Covid-19 impact and responses: Indonesia

Updated on: 15 July, 2020

What is the current situation?

General information

As of 15 July 2020, there were 78,572 confirmed cases of Covid-19 in Indonesia, of which 3,710 were fatalities and 37,636 persons recovered.

Economic growth for the second quarter of 2020 is between -3.1%-5.1%. The main sectors that have been hit by the pandemic are trade, manufacturing, mining, recreation and transportation. The median of -4.3% means that growth has been lower than predictions by the government and independent institutions such as Bloomberg and Moody’s, which predicted in the level of -3.1%.

Certain areas including Jakarta are already in the transition period, meaning that restrictions have been relaxed for the activities in educational institutions, religious affairs, working, public areas, social gatherings and cultural purposes. Malls are open, but with strict safety measures and limited operation time. However, the reopening of schools that was planned for 13 July 2020 did not go ahead. Students are still studying from home. Schools are open only to receive registrations for the new school year, which started early July 2020. Even during the transition period, many people are voluntarily staying home.

The government issued a Government Regulation Number 25/2020 on the Implementation of Public Housing that will deduct 2.5% of workers’ wages, plus a contribution from employers of 0.5%. The trade unions said that the policy was announced at the wrong time, since workers currently have lost their income and jobs. Trade unions are negotiating a lower percentage to be deducted from workers salary.

The situation with factory production

The government has applied a strict policy regarding the finding of a transmission case in garment factories. Once a case has been found, the factory will be temporary closed by the government.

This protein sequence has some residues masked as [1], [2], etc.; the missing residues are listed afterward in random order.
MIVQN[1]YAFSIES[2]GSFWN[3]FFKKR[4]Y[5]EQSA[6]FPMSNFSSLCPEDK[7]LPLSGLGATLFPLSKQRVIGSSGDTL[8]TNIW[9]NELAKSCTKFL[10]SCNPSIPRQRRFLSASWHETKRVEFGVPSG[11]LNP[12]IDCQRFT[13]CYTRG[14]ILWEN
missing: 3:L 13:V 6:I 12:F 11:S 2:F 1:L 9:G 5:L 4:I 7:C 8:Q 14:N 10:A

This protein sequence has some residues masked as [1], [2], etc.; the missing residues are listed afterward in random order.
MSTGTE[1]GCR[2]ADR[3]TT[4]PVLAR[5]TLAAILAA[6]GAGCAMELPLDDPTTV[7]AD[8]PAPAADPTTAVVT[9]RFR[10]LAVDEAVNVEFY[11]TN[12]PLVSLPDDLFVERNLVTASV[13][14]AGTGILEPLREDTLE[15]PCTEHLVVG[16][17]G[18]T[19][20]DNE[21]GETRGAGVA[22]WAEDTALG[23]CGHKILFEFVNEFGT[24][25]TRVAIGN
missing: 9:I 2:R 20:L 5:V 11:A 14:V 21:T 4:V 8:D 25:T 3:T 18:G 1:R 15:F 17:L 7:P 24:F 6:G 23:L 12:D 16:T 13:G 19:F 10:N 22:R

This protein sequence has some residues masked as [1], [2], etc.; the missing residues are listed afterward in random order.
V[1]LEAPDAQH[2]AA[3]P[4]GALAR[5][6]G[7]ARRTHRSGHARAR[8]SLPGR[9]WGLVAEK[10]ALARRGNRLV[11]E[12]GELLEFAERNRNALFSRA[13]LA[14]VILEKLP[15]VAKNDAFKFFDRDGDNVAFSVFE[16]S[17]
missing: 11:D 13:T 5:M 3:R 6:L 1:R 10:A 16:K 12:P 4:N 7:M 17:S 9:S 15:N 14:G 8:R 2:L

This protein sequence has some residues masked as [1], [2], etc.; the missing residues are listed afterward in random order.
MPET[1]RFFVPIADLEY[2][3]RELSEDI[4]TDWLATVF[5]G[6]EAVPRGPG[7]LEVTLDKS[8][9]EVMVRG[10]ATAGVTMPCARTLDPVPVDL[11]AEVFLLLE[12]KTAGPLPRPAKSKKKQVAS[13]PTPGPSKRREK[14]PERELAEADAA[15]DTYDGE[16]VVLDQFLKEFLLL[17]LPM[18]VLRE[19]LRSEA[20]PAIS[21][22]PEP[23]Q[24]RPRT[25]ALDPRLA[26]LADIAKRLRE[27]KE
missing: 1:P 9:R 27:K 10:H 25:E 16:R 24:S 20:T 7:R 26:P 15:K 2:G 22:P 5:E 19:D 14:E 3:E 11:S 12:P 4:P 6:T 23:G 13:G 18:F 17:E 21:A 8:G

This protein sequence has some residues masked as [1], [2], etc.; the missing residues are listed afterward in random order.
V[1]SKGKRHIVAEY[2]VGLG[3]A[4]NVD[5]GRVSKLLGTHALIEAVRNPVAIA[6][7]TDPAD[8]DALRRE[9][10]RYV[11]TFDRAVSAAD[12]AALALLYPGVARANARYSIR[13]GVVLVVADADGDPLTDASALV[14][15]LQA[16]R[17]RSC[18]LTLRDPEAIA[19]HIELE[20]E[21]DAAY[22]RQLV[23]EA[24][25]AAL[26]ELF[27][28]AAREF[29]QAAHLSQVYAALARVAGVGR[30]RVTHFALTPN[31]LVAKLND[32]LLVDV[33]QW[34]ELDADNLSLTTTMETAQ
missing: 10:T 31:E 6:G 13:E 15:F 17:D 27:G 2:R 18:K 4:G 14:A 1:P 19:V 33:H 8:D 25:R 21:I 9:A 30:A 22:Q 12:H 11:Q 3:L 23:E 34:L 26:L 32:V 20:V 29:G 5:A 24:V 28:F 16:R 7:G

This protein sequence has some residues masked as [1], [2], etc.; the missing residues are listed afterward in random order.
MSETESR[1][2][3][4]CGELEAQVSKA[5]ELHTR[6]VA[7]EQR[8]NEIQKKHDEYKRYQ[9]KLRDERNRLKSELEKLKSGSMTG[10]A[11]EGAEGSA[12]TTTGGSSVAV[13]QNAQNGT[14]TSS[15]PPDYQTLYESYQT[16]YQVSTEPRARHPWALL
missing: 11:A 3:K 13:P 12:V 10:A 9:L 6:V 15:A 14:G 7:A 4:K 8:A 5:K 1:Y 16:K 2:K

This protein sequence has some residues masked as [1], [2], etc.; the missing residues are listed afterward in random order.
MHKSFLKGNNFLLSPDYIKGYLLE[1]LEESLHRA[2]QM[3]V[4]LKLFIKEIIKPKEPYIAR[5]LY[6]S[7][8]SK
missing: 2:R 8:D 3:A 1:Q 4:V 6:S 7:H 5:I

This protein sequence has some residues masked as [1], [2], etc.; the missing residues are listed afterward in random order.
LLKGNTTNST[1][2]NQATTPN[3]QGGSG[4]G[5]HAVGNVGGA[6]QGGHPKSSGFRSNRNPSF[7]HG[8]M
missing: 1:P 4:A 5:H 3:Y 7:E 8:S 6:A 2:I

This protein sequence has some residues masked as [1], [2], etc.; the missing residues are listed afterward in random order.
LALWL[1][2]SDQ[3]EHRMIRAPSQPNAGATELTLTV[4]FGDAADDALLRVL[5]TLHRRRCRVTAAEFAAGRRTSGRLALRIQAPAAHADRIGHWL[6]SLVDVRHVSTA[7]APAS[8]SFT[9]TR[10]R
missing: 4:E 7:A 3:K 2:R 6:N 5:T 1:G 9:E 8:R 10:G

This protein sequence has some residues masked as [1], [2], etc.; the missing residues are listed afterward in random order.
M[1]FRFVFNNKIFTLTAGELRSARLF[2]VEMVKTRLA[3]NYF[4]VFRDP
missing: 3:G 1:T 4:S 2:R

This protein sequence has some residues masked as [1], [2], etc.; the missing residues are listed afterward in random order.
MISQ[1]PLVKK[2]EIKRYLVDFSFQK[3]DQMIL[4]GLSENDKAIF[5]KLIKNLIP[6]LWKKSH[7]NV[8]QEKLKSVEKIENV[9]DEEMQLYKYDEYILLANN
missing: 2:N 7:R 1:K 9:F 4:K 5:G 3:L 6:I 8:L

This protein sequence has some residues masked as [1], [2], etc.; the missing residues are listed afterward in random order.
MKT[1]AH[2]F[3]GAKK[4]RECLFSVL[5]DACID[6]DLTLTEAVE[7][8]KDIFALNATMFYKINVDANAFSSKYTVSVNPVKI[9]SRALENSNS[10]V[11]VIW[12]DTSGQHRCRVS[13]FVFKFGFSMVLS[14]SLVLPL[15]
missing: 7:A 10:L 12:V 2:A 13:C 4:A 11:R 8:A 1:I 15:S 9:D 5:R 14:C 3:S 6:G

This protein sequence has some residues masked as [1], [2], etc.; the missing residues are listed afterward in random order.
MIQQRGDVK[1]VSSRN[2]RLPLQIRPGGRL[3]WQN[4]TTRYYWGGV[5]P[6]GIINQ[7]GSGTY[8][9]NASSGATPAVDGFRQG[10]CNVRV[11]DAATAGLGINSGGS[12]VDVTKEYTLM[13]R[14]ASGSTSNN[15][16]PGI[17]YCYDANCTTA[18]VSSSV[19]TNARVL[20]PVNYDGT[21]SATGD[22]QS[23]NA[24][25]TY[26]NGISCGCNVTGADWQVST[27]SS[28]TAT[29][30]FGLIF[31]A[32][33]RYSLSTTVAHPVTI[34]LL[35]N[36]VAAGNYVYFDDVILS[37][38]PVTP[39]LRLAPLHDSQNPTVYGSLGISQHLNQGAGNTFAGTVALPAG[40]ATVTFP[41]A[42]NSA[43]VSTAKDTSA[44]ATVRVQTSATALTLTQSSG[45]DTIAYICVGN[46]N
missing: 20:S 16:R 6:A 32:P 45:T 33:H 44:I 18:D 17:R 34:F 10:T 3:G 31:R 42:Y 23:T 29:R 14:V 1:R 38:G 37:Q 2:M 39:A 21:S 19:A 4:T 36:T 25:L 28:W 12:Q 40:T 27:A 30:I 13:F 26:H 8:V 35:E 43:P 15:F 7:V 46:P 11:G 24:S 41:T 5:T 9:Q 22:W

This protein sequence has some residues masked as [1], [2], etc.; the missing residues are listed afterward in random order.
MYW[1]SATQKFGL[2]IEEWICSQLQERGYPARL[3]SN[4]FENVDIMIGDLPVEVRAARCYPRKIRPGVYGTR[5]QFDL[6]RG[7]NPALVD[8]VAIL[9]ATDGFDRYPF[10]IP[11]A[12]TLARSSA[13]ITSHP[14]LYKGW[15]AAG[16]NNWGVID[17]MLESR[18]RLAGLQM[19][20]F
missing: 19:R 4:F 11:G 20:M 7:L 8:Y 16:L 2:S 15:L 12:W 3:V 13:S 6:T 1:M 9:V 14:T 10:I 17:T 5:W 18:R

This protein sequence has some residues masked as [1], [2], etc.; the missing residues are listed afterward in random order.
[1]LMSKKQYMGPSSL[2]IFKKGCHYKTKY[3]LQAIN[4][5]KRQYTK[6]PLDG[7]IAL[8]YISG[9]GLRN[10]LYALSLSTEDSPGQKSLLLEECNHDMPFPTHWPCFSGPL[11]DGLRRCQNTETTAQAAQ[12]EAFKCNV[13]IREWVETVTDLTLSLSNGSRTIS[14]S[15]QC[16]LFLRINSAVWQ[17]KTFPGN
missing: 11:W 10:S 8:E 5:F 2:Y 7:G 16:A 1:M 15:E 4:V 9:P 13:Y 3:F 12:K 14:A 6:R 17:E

Based on Fair Wear interviews with nine suppliers and trade unions in April and June 2020, suppliers have implemented safety measures such as providing more hand-washing stations, making the wearing of face masks obligatory, body temperature checks, disinfectant spraying and actively raising awareness about Covid-19 among workers.

Most suppliers are still operating with reduced working hours. Based on the survey, in general, since March 2020 garment workers have been working 15.6 hours per week, or 39% compared with normal working hours in Indonesia (40 hours per week). The loss of working hours has led to the loss of income. Most factories do not pay a full salary to workers who have been sent home. A regulation by the Ministry of Health states that factories should have provided additional nutrition or vitamins to workers who are working in rotations or shifts. However, this recommendation has not been implemented by most of factories. (Source: TURC Research Brief, Adaptasi Kebiasaan Baru (New Normal) di Pabrik Garment, July 2020)

What are the government policies to support local businesses?

As an economic stimulus, the government supports small-medium enterprises by reducing their burden in paying taxes and by providing credit instalments from financial and non-financial institutions. An electricity discount is given to customers, with a maximum of 900 VA.

What are the government policies and regulations to protect employees – the workers?